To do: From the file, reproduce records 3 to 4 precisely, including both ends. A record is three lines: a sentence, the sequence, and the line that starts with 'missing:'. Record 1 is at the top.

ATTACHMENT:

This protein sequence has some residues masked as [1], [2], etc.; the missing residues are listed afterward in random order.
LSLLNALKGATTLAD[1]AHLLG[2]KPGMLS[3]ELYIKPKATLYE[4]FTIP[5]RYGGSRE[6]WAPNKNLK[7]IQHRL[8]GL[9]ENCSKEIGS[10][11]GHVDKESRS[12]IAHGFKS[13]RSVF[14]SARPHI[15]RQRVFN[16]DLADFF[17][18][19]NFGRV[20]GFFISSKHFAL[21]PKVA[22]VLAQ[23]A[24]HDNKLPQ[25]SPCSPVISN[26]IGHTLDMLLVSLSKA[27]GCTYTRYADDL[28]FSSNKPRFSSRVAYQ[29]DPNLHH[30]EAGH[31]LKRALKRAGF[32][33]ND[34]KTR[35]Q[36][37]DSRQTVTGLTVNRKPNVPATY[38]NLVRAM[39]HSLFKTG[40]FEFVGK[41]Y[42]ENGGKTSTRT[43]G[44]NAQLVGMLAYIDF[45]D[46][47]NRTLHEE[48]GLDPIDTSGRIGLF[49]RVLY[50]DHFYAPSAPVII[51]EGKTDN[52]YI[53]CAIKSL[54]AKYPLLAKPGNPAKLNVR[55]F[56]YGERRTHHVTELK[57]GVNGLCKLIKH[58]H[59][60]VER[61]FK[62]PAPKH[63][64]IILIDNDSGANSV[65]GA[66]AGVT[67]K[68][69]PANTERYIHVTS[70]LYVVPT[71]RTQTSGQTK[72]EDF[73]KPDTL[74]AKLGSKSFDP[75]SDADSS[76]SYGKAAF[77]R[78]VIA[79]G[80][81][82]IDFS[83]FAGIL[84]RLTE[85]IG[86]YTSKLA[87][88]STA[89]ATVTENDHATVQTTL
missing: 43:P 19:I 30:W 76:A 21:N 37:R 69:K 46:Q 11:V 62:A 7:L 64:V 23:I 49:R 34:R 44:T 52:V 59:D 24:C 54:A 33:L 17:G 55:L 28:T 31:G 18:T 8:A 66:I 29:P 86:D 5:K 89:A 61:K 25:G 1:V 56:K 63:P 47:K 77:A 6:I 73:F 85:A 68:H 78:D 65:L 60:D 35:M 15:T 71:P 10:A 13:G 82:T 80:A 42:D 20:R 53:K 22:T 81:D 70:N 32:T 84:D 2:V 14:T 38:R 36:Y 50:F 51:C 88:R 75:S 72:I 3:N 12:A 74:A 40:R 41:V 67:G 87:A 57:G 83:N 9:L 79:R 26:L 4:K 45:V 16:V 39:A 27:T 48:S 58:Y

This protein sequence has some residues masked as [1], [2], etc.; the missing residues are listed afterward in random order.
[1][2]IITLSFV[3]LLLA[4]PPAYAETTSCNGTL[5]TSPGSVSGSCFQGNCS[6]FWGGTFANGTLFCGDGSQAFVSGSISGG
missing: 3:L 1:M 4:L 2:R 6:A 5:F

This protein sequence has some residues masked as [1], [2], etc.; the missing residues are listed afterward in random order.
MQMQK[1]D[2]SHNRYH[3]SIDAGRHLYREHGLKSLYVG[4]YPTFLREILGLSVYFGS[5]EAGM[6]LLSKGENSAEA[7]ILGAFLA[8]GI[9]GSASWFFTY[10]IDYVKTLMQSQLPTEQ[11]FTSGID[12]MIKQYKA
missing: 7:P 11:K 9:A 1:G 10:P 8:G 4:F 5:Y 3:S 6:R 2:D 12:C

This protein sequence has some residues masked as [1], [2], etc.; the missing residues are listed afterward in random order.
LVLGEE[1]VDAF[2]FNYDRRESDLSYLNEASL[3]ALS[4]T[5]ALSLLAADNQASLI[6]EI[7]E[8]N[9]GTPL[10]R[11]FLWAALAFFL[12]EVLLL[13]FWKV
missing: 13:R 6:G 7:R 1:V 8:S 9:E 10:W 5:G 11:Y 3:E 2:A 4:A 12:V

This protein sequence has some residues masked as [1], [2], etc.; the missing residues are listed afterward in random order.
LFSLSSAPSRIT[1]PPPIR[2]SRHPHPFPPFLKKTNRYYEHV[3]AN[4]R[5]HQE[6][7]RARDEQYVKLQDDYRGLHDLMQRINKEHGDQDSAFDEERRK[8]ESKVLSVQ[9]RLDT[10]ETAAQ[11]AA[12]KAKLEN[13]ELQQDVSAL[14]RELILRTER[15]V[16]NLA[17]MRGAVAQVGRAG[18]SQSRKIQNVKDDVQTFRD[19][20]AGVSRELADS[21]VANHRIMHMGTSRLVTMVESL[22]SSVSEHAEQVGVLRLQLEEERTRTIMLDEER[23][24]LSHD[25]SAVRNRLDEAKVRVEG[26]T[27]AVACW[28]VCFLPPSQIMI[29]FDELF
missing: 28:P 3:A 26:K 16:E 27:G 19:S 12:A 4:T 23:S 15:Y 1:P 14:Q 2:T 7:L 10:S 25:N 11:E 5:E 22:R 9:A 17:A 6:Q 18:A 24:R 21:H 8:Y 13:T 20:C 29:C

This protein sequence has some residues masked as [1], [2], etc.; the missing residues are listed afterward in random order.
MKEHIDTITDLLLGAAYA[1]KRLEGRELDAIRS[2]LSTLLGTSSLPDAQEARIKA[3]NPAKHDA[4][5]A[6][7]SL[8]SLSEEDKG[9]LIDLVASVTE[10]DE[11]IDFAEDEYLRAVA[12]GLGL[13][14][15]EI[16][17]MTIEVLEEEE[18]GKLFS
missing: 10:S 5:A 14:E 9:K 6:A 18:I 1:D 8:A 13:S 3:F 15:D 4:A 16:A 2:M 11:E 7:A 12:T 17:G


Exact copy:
This protein sequence has some residues masked as [1], [2], etc.; the missing residues are listed afterward in random order.
MQMQK[1]D[2]SHNRYH[3]SIDAGRHLYREHGLKSLYVG[4]YPTFLREILGLSVYFGS[5]EAGM[6]LLSKGENSAEA[7]ILGAFLA[8]GI[9]GSASWFFTY[10]IDYVKTLMQSQLPTEQ[11]FTSGID[12]MIKQYKA
missing: 7:P 11:K 9:A 1:G 10:P 8:G 4:F 5:Y 3:S 6:R 2:D 12:C

This protein sequence has some residues masked as [1], [2], etc.; the missing residues are listed afterward in random order.
LVLGEE[1]VDAF[2]FNYDRRESDLSYLNEASL[3]ALS[4]T[5]ALSLLAADNQASLI[6]EI[7]E[8]N[9]GTPL[10]R[11]FLWAALAFFL[12]EVLLL[13]FWKV
missing: 13:R 6:G 7:R 1:V 8:S 9:E 10:W 5:G 11:Y 3:E 2:A 4:A 12:V